go to head


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go to (one's) head

1. Of an accomplishment, to cause one to become arrogant. Yeah, you did a good job on that project, but don't let it go to your head.
2. To cause one to feel dizzy or tipsy. If I don't eat something, this drink will go right to my head.
See also: go, head

go to someone's head

 
1. Fig. [for something, such as fame or success] to make someone conceited. Don't let all this praise go to your head. Too much success will go to her head.
2. Fig. [for alcohol] to affect someone's brain. That last glass of champagne went right to her head. Any kind of liquor goes to my head.
See also: go, head

go to one's head

1. Make one dizzy or drunk, as in Wine always goes to her head. [c. 1900]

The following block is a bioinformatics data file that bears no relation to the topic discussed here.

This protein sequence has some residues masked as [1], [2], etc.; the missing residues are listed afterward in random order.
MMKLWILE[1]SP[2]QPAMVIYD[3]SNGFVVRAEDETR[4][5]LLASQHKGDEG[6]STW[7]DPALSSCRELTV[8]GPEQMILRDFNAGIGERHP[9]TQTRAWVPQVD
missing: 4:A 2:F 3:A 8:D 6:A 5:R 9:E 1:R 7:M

2. Make one proud or vain, as in All this money is going to his head. [Early 1900s]
See also: go, head

go to one's head, to

To be unduly influenced by praise or success. This expression, which likens the effect of praise to that of alcoholic beverages, dates from the twentieth century. The OED cites its appearance in Agatha Christie’s Ten Little Niggers (published in the United States as And Then There Were None, 1939): “He’s played God Almighty for a good many months. . . . That must go to a man’s head eventually.”
See also: go